Dr Mithilesh Dixit, Vice Chancellor, Career Point University talks about challenges in reforming landscape of higher education.
What has been your mission while promoting the cause of education?
We started with a very simple vision to impart knowledge. Our vision of imparting knowledge did not end up in books, syllabus and curriculum or just making students job worthy. We went ahead to develop life skills for a lifetime and enable children and youth to be able to face challenges of life in all aspects of a good and a great living. We have envisioned a new dimension in learning. We have created paradigms to connect the individual to the institutional, national and even global transformation process. We focus on knowledge creation. We believe to follow excellence, strive for perfection and all else will naturally fall in place. We will play a major role in positive change and development of both individuals and the society. It will also be a sustaining force.
In terms of regulation of the higher education sector, what are the key challenges and prospects in reforming the landscape of higher education?
Higher education is extremely diverse and the challenges and issues faced by higher education are just as diverse. We are required to meet global demand for skills with appropriate supply of skilled employable youth. The process of education is not merely digesting books. It is also about doing several co-curricular and extracurricular activities that give a broader meaning to life in general and learning in particular. I believe that opportunities for such holistic development are not enough.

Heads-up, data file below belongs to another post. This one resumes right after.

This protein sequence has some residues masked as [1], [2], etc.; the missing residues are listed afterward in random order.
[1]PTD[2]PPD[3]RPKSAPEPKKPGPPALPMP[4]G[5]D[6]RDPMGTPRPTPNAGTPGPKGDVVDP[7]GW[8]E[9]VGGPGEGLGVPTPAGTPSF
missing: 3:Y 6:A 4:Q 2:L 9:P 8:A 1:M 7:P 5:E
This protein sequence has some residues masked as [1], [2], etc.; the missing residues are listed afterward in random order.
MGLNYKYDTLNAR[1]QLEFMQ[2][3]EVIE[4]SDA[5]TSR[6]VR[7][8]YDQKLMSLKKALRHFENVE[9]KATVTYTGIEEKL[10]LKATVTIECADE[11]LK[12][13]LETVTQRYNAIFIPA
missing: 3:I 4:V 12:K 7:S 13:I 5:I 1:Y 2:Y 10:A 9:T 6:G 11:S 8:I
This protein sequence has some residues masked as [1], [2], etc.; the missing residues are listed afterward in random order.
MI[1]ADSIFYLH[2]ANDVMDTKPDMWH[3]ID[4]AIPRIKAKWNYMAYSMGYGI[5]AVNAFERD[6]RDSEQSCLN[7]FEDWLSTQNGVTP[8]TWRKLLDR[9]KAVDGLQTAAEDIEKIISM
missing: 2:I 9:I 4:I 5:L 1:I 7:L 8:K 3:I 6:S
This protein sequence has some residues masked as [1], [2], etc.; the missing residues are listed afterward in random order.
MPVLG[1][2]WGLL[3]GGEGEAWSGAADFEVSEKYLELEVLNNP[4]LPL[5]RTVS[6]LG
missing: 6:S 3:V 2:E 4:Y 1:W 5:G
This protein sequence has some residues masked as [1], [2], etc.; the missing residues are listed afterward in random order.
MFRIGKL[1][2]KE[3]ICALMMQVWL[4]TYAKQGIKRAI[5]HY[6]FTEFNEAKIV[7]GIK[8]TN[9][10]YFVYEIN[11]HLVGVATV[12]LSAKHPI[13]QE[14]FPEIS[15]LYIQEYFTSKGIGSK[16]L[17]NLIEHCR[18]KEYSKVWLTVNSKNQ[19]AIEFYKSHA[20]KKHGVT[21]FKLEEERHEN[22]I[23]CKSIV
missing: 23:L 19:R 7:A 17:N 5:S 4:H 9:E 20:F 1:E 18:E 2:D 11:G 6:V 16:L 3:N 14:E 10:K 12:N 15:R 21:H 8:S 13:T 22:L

We are in a phase of higher education where we need to review our fundamental structure, re-examine our programmes, pedagogy, delivery and student support methods. Learning and the advancement of knowledge is yet to become the focus of our research efforts, underpinning a system-level capacity for sustained expansion and for consistent growth of our learning outcomes.
With foreign collaborations being the key focus of educational institutes, what are the current and future plans of your university in the same?
We do not look at foreign collaborations as brand enhancement venture but as an investment in knowledge base. That is why we look for both institutional tie-ups wells as specific course-related tie-ups or just for exchange of knowledge. We are not bringing foreign names, but global knowledge. It will empower our alumni to serve the national interests internationally and will project our culture and values.
We have already signed MOUs for exchange of knowledge and certification in some popular mainstream courses and would continue to do so in future. We will continue to develop mutually beneficial partnerships with globally-ranked and respected institutions overseas. This will entail staff development, intensive use of resources, increased use of innovative forms of delivery, changes to programme structures and increased delivery of programmes. It will also include global mobility of our staff and students.
What role do you think private universities play in the education sector in India?
Private universities have a role to play in social and economic regeneration. We need to distinguish by the quality and quantity of our alumni, the innovation across the spectrum of economic, social, civic and cultural arenas. We also need to deepen the quality and intensity of relationship with enterprise and adjust our strategy regularly in response to global change. Critical thinking, adaptability and creativity will be key characteristics required of graduates in the future job market.